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'Pick me, I'm ugly'

Unhappy with their looks, local fans crowd a Tampa casting call for TV's Extreme Makeover show.

By TANYA CALDWELL, Times online staff
Published July 26, 2004

[Times photo: Tanya Caldwell]
Rachel Sawyers used a sign to plead her case at the casting call.

TAMPA -- Rachel Sawyers spent most of her Monday morning trying to convince everyone how ugly she is.

The 22-year old brunette waited in line for an hour at the Seminole Hard Rock Cafe Hotel & Casino for the bay area's third annual casting call for ABC's "Extreme Makeover" show. Her curly hair winded past her shoulders and covered the suspenders of her denim overalls.

To stand out from the crowd of hundreds of vying for a new look via national TV, she wore a sign to state her case:

Pick me! I'm UGLY. (Please).

"It's not about how anybody else perceives me," the St. Petersburg resident said. "Inside I feel like this. I'm ready to bust out of my shell."

The weekly show features a team of makeover experts, including plastic surgeons, hair and makeup artists and personal trainers. An episode's participants receive their services free and reveal their new looks at the end of the show.

Ali Thorne, coordinator of the casting call for ABC affiliate WFTS, said most of the women who were trying out for the show didn't have extreme problems in the looks department.

"Not all of them need an extreme makeover," she said. "Some of them just need consulting."

The applicants varied in size and shape and walks of life, from mothers of eight to survivors of birth defects. As they waited in the hotel's ballroom for interview screening from 10 a.m. to 7 p.m., many wandered around the vendor booths that were giving away miniature makeovers of their own. Services offered included gym memberships, massages, laser hair removals and teeth whitening treatments.

Some of the vendors didn't see why the applicants were competing to get themselves changed.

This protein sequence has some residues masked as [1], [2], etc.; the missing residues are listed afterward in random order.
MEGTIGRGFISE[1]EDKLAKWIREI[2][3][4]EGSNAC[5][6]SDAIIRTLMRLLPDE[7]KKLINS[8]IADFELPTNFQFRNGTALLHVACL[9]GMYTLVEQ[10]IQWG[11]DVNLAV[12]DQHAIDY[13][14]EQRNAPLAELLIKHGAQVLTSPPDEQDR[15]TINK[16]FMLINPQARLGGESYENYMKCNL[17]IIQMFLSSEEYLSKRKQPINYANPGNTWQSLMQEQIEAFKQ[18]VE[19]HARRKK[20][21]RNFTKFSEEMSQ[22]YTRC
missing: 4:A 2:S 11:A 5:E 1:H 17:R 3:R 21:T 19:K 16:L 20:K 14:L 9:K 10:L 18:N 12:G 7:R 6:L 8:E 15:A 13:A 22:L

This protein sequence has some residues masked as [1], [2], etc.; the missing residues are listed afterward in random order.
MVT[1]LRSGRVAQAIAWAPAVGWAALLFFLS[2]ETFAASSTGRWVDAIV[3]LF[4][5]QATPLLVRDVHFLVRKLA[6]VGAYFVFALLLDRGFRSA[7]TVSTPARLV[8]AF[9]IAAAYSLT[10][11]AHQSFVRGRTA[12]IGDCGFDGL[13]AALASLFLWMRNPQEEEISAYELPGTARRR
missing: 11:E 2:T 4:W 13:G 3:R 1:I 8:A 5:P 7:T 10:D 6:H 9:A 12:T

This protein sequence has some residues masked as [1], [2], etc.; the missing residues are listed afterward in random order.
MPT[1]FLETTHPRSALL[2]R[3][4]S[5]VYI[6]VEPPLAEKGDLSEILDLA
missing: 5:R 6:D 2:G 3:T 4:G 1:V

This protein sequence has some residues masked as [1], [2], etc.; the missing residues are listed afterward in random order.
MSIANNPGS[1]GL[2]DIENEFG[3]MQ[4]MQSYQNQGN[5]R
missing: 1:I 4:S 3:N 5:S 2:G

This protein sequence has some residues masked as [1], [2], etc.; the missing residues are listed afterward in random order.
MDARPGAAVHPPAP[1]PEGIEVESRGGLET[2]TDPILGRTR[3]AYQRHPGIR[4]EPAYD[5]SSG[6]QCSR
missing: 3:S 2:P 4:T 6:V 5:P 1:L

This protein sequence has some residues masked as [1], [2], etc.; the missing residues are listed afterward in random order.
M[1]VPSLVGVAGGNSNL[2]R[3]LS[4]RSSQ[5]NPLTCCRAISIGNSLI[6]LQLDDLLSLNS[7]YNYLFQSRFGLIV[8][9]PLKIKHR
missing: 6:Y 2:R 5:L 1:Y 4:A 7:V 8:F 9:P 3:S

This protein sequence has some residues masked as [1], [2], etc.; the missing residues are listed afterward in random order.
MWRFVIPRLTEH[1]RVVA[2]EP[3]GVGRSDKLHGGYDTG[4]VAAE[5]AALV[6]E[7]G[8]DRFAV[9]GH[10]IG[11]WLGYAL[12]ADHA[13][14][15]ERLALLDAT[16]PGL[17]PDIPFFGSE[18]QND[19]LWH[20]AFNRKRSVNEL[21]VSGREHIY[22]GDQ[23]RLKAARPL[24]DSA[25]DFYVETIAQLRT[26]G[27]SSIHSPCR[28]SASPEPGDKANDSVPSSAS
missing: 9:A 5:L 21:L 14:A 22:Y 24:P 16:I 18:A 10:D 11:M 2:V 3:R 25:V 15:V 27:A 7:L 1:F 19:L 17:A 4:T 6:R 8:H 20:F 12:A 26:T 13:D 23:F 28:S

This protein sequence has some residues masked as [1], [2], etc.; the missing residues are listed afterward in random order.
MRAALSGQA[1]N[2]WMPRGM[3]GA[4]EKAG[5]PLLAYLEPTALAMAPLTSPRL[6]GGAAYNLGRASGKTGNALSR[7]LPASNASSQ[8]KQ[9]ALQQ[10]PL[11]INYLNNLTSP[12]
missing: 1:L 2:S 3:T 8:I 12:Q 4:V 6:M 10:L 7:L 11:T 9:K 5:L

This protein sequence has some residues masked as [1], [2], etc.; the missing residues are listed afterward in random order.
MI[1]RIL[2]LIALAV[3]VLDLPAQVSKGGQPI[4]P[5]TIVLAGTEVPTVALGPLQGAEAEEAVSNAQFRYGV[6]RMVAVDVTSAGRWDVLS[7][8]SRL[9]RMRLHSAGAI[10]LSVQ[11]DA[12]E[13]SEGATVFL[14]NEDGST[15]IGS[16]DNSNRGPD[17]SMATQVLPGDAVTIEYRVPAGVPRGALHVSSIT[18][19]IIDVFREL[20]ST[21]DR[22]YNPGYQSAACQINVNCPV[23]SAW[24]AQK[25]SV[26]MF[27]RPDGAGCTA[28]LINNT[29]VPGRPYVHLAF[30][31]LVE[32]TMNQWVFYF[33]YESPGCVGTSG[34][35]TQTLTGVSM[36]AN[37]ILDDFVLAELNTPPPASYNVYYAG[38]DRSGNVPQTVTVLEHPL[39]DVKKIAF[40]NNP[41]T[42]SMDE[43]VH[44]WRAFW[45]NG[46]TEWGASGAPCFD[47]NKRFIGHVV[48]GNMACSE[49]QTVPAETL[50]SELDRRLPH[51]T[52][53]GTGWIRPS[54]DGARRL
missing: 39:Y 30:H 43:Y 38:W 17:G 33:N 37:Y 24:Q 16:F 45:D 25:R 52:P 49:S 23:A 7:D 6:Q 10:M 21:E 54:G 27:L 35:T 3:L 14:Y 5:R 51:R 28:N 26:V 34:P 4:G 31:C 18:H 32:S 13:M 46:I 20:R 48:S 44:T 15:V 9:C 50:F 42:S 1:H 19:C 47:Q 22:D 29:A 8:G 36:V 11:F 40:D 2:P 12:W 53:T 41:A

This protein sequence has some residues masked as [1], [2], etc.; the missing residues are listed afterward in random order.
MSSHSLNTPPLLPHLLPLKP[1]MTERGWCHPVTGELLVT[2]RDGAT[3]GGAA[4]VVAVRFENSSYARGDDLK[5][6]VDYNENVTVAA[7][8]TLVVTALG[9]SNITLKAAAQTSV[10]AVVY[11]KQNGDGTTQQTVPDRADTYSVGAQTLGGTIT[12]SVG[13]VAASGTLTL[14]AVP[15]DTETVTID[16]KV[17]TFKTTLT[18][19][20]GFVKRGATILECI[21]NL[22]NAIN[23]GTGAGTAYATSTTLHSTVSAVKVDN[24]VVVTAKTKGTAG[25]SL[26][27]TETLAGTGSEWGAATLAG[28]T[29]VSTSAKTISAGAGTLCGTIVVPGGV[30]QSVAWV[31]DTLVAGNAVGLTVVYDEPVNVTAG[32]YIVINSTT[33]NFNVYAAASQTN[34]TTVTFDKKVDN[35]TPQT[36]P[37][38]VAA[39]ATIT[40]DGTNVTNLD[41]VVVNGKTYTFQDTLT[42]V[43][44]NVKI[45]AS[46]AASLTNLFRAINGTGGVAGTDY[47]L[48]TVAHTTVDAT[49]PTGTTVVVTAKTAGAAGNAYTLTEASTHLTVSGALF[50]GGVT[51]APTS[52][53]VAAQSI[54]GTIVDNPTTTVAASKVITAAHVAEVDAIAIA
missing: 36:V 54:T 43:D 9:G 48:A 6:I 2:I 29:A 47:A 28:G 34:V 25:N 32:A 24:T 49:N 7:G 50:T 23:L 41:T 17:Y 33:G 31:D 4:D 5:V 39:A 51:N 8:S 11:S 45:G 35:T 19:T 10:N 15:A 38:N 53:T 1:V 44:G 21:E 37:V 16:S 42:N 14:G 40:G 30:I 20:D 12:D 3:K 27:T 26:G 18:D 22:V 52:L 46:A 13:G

"It's amazing how many people here look so good," said Pat Scott, a representative of Dr. Ahad Mahootchi's opthalmology office.

When Sawyers walked up to her booth. Scott read the sign taped to her overalls.

"You're not ugly," Scott told her.

"There are a lot of beautiful people here, like her," Scott said as Sawyers merged into the sea of applicants in the ballroom. "Surgery's not going to solve everything, but it'd be a good way to start."

Angela Ray, 25, said she wasn't interested in the cosmetic procedures many of the applicants were hoping to nab. She considered making the show a chance for her to rid herself of the birth defect that's been causing so many problems in her life.

"I like my boobs and I like my butt, and even if I don't, that's stuff I can go to the gym to perk up," she said. "I can't go to the gym to perk up my eye."

Ray was born with neurofibromatosis, a genetic disorder that causes tumors to grow all over her body. The disorder can occur in as few as one in 40,000 births. Her left eye is nearly shut and appears swollen, and she has undergone surgeries throughout her life to remove cancerous tumors.

Ray said she hopes a final surgery with the "Extreme Makeover" team will end it all. She said her doctor advised her to wait until she was 25 to have the final surgery, when her body stopped growing so much and the tumor growth stopped with it.

Other applicants hoped a new outward appearance would grant them a renewed inward perception.

Elyzabeth Tate of Valrico said she hopes she is selected because she can finally remove the tattoo on her back she got while she was in her 20s.

"I'm a mother now," said the 39-year old. "I really don't need a naked lady on my back."

[Last modified July 26, 2004, 17:02:22]

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